According to the National Institute of Mental Health, half of all lifetime cases of mental illness begin by age 14. This means that a significant portion of those with some type of mental illness began to experience symptoms as a teenager. For teens who are experiencing symptoms themselves there are certain messages I try to convey.

  1. Being open and sharing thoughts or feelings with parents, counselors, and trusted friends is very important. Talking to a counselor or receiving mental health treatment is just like seeing a doctor about having a broken leg. The difference with mental health is that talking about feelings and experiences is necessary, not just so people can understand and help, but because talking helps. Being open with others is a way to feel better and get better.
  2. An important message is that mental health is just like physical health in the way that we must take care of it. When children are younger it’s our job to create opportunities or expectations for exercise, diet, positive thinking, creativity, learning, and positive socialization. Once someone is a teen, it may be more up to them to maintain a healthy lifestyle. It’s therefore important to communicate the necessity of keeping a balanced lifestyle, such as sleeping and eating properly. Also, and just like with adults, it is important for teens to be around other teens who are positive and supportive. Teenagers are in a position to be more affected by their peers than they were as children or than they will be as adults because they are in the midst of developing their own sense of identity. This makes their social environment all that more important.
  3. It’s useful to know that not every bad feeling is a symptom of a mental illness. A teenager who is aware of their depression or anxiety may identify any negative feeling as part of that mental health issue. But, feeling bad is not necessarily a problem! There are many reasons we can feel bad and feeling badly at times is part of being human. Anxiety in particular can be a very useful emotion because it signals to us that something is wrong. So, managing feelings is one thing, but the goal is not to be happy or discomfort free at all times.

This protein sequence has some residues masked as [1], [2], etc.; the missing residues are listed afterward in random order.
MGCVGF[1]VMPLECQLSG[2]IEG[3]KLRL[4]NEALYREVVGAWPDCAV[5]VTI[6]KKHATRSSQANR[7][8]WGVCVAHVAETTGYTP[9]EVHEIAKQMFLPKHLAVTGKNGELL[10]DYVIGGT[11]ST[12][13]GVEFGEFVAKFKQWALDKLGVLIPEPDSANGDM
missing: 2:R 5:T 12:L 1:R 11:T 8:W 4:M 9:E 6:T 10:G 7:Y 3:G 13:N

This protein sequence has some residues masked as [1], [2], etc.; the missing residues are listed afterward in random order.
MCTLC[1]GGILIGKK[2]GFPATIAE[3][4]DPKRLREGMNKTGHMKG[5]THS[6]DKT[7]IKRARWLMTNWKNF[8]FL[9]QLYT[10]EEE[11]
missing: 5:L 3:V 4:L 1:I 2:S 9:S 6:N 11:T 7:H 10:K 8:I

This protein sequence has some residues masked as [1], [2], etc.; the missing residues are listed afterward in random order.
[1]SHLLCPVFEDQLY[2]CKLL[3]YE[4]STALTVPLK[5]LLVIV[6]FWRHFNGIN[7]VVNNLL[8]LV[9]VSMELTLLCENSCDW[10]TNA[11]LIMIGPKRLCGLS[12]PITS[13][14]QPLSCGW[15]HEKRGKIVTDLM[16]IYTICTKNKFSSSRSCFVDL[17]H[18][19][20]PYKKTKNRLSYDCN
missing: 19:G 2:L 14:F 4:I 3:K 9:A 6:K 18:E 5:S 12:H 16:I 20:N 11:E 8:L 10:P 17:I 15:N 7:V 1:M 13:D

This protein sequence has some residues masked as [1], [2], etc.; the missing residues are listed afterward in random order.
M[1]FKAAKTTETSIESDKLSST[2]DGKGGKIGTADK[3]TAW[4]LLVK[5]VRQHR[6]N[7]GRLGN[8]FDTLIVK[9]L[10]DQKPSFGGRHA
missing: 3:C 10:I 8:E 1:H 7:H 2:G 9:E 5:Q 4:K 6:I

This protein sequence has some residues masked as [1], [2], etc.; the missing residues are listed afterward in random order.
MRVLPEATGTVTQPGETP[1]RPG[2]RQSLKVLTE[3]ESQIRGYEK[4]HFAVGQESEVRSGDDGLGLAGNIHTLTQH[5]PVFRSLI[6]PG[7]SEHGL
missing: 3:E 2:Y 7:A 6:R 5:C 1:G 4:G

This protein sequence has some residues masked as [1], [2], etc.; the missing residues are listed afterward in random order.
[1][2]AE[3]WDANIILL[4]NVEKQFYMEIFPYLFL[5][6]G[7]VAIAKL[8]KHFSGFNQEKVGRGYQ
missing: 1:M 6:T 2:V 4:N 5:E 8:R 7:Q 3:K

4. Teenagers have the ability to be good patients- which means being honest and aware of themselves enough to be good reporters. I encourage teens to journal or make lists in order to remember when symptoms happen and how intense they are, along with questions they may have when it is time to visit the counselor or doctor. This also empowers teens to be in charge of their own treatment. It can help a teen to maintain a sense of control and increase their self awareness. These skills are not only helpful for the current situation, but will be useful throughout life.

This article's content is from a blog by Pamela LiVecchi, Psy.D., posted at